Aircraft

British F-35s Back In UK After Two-Month Cyprus Exercise

Four of the UK's Lightning jets have returned to the UK after a two-month exercise on the island.

Four of the UK’s F-35Bs have just returned to the UK after a two-month exercise in Cyprus.

During their time on the island, the Lightning jets flew their first operational missions over Iraq and Syria.

Before leaving RAF Akrotiri, Wing Commander John Butcher, Officer Commanding, 617 Squadron, described what it is like to fly the world's most advanced warplane.

A former Harrier pilot, Wg Cdr Butcher also instructed on the F-18 at Miramar, the Californian airbase made famous by the movie Top Gun.  

His latest job sees him commanding the famous Dambusters Squadron and flying the world's newest and most advanced stealth fighter.

"It's a pretty clean, clear cockpit... there are two rather large displays," said Wing Commander Butcher describing his flying experience on the F35s.

"When you step into Lightning, it does really feel like you are stepping into the future."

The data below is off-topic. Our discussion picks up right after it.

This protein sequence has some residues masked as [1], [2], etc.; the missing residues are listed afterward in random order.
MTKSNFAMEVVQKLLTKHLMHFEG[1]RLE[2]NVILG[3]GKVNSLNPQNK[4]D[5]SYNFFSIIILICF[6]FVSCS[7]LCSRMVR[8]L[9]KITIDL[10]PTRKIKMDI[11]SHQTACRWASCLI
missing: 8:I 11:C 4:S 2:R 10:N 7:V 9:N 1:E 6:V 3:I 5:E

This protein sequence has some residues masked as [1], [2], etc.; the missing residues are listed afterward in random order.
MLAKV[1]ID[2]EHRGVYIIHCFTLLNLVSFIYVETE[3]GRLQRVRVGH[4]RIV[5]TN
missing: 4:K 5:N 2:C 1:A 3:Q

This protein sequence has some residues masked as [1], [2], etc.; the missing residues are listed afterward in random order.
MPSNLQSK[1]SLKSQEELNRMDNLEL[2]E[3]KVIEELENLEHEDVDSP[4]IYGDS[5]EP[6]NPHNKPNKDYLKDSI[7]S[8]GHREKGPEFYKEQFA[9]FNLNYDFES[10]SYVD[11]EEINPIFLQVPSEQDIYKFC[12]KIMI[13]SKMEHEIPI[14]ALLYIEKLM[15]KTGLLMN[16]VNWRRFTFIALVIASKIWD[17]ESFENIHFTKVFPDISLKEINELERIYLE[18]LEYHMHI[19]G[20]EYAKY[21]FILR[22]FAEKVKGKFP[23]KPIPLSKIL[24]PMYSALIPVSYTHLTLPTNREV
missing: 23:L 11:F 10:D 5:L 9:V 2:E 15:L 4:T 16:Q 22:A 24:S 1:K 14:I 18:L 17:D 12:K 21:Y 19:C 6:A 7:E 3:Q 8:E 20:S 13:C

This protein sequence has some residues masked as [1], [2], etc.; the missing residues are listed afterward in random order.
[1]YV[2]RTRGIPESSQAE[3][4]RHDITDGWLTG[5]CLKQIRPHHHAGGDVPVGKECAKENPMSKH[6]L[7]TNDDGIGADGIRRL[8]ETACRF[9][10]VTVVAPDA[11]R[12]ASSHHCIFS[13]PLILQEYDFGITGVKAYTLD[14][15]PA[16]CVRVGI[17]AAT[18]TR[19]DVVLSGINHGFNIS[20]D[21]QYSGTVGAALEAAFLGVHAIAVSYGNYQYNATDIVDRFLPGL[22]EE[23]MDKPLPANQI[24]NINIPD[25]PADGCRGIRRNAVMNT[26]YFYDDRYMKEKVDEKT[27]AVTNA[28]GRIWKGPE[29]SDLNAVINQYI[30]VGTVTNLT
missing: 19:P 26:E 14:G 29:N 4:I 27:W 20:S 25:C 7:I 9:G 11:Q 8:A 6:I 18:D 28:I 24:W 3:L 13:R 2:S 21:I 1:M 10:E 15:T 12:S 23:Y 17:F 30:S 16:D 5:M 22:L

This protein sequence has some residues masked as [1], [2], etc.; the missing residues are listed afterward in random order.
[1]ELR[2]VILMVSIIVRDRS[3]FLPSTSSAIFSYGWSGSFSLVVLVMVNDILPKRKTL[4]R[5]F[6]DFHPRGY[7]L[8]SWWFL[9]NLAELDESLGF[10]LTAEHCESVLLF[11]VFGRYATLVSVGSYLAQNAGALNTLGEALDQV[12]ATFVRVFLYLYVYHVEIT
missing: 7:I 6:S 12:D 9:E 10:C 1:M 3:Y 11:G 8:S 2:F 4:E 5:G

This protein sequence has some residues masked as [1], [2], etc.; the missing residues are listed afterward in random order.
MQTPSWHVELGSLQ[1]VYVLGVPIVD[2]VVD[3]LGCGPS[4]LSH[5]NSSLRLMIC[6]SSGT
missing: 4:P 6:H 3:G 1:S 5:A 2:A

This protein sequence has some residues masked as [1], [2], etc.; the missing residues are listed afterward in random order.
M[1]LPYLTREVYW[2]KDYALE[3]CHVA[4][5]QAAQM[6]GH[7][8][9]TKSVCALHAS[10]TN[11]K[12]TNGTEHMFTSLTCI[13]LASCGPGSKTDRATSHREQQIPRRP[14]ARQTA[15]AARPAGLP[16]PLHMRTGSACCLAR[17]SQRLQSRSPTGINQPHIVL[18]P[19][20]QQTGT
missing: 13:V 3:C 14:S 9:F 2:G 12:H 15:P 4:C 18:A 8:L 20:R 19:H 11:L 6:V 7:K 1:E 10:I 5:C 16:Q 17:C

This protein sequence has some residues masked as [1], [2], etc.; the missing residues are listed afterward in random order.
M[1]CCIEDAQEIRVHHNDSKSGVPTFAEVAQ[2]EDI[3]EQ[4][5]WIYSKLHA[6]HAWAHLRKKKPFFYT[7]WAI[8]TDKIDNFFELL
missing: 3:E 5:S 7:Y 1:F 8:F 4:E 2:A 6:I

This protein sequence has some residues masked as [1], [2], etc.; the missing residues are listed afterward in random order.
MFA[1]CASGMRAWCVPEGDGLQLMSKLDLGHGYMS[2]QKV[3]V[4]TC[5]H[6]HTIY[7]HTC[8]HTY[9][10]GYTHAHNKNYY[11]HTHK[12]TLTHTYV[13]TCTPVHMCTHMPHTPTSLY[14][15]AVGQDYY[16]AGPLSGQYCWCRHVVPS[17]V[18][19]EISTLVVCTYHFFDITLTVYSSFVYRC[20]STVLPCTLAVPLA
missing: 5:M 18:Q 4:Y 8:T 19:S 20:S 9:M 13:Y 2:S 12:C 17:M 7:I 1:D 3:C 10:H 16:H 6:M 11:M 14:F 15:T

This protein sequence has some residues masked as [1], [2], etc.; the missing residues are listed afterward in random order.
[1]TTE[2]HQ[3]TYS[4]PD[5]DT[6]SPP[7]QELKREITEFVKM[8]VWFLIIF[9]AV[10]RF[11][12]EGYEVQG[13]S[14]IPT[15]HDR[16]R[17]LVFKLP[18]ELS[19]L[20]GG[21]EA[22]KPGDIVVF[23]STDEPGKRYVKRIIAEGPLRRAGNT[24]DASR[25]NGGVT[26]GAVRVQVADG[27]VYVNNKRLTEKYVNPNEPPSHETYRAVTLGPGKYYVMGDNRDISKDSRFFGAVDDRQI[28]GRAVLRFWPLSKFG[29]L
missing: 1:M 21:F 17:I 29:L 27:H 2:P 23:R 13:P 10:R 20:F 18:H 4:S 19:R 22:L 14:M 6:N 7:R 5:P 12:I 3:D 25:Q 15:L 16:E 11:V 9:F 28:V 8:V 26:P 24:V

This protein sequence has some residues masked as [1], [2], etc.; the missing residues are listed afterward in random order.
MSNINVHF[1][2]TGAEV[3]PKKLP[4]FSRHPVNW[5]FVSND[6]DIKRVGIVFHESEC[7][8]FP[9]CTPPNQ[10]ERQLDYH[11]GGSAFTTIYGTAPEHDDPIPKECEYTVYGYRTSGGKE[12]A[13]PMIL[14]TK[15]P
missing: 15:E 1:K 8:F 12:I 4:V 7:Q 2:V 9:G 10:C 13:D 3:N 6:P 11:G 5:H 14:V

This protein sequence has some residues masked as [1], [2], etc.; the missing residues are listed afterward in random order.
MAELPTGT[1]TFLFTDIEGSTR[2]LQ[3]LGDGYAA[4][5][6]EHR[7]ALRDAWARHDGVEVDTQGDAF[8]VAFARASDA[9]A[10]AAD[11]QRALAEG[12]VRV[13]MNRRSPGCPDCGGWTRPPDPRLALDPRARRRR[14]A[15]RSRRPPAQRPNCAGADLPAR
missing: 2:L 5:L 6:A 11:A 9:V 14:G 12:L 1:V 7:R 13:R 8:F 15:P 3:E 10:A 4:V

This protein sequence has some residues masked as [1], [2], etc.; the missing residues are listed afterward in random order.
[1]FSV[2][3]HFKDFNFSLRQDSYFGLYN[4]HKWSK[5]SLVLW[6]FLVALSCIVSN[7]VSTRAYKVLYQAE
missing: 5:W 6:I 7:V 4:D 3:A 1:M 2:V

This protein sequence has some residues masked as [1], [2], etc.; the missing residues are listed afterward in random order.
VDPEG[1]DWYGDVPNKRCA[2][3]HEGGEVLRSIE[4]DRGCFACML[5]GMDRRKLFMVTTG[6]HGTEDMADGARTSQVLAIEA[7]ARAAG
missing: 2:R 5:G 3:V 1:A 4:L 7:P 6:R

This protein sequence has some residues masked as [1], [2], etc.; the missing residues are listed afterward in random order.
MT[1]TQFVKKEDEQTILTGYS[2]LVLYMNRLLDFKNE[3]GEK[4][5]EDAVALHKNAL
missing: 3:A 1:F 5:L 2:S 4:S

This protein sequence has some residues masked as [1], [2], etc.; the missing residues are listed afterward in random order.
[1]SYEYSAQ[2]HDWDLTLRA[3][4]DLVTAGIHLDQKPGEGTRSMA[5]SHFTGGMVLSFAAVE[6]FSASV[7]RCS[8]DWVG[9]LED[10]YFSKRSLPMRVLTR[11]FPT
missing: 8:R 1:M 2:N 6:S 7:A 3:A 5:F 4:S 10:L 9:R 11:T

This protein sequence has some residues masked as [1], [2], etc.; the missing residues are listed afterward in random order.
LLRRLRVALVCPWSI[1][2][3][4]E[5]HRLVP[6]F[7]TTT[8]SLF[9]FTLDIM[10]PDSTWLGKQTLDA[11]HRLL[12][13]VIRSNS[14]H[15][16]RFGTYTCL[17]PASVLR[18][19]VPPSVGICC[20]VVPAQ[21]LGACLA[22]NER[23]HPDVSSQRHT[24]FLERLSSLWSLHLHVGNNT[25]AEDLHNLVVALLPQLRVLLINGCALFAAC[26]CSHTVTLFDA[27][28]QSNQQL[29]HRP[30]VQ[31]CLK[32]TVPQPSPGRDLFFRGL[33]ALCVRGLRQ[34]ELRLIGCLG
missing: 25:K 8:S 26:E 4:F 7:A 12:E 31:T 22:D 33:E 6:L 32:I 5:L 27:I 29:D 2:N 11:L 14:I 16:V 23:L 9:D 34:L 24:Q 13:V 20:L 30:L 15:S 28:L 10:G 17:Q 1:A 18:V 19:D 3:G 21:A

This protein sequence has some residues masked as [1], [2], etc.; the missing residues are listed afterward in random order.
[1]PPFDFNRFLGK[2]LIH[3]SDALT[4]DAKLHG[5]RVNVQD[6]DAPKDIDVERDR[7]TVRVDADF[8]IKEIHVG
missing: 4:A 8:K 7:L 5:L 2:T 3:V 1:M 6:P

Pilot prepares to fly F35 back to the UK 020719 CREDIT BFBS.jpg
Four RAF F35s have left Akrotiri to return to the UK.

"The selection process for Lightning is no different than it is for Typhoon," explained Wg Cdr Butcher.

After completing the training, the applicants then compete for the position flying either a Lightning or a Typhoon.

"It has been pretty fierce [competition] because there were such small numbers initially," he said.

However, he believes that as the number of the Lightning grows, the competition will even out.

Every pilot in 617 Squadron has combat experience with previous aircraft types, with the squadron being reformed especially for the F-35.

Currently, the UK has 17 of the 'B' variant, with plans to eventually buy 138.

F-35s are different from other aircraft, say Wing Commander Butcher: "The F-35 is a brand new capability, unlike anything we have seen before."

F35 pilot waves goodbye to Cyprus 020719 CREDIT BFBS.jpg
Wing Commander Butcher feels being able to fly an F35 is a "huge privilege".

The aircraft can do fast take-off and vertical landing, but those are just some of their features. 

"It has the mission sets to go and drop bombs, find missiles, or to do electronic attack," he added.

"Each F-35 that is out in the battlespace is constantly talking to each other about what each individual aircraft is seeing and communicating that.

"Then, we are able to push that out through a linked network so that our allies and fourth-generation Typhoons can see what is going on," said Wg Cdr Butcher.

As a pilot, Wing Commander Butcher feels being able to fly an F-35 is a "huge privilege".

"It is a state-of-the-art world-leading combat aircraft."